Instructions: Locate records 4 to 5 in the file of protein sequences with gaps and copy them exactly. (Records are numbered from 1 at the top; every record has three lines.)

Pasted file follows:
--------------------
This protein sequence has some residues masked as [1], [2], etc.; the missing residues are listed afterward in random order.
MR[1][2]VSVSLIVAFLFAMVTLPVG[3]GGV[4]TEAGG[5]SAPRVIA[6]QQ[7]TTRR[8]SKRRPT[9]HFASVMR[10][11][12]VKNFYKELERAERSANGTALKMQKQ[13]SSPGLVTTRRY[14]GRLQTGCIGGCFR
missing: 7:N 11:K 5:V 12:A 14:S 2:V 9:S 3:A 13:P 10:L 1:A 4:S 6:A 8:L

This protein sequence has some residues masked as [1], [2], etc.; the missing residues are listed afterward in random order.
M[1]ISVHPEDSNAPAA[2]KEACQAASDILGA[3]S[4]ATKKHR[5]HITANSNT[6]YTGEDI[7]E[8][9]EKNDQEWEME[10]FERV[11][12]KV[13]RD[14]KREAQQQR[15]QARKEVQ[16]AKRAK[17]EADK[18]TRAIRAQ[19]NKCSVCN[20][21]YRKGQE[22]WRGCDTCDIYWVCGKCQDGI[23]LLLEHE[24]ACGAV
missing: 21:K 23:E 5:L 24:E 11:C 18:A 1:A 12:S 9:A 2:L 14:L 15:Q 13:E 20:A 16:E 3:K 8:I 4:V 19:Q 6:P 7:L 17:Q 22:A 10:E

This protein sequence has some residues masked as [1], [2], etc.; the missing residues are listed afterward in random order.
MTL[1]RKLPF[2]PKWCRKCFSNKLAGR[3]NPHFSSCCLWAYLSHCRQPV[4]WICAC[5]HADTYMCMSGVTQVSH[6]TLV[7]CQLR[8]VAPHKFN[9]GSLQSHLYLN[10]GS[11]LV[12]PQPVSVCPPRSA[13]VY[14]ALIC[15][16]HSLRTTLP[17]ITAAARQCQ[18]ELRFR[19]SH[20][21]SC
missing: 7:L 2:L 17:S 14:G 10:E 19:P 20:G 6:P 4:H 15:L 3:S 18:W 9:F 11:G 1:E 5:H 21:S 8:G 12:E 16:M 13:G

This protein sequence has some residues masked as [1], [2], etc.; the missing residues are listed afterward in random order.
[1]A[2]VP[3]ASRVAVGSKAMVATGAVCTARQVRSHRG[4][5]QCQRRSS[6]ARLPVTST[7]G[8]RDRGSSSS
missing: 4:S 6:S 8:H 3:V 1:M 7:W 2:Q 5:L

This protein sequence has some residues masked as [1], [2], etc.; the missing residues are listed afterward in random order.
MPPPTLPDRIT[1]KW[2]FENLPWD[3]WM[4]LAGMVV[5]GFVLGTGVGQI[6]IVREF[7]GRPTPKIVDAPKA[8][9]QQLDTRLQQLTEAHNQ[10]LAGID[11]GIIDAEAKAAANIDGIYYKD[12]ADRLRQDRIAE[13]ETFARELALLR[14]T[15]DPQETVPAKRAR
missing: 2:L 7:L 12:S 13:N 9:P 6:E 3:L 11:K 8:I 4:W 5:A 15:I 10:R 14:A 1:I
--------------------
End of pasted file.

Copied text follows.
This protein sequence has some residues masked as [1], [2], etc.; the missing residues are listed afterward in random order.
[1]A[2]VP[3]ASRVAVGSKAMVATGAVCTARQVRSHRG[4][5]QCQRRSS[6]ARLPVTST[7]G[8]RDRGSSSS
missing: 4:S 6:S 8:H 3:V 1:M 7:W 2:Q 5:L

This protein sequence has some residues masked as [1], [2], etc.; the missing residues are listed afterward in random order.
MPPPTLPDRIT[1]KW[2]FENLPWD[3]WM[4]LAGMVV[5]GFVLGTGVGQI[6]IVREF[7]GRPTPKIVDAPKA[8][9]QQLDTRLQQLTEAHNQ[10]LAGID[11]GIIDAEAKAAANIDGIYYKD[12]ADRLRQDRIAE[13]ETFARELALLR[14]T[15]DPQETVPAKRAR
missing: 2:L 7:L 12:S 13:N 9:P 6:E 3:L 11:K 8:I 4:W 5:A 15:I 10:R 14:A 1:I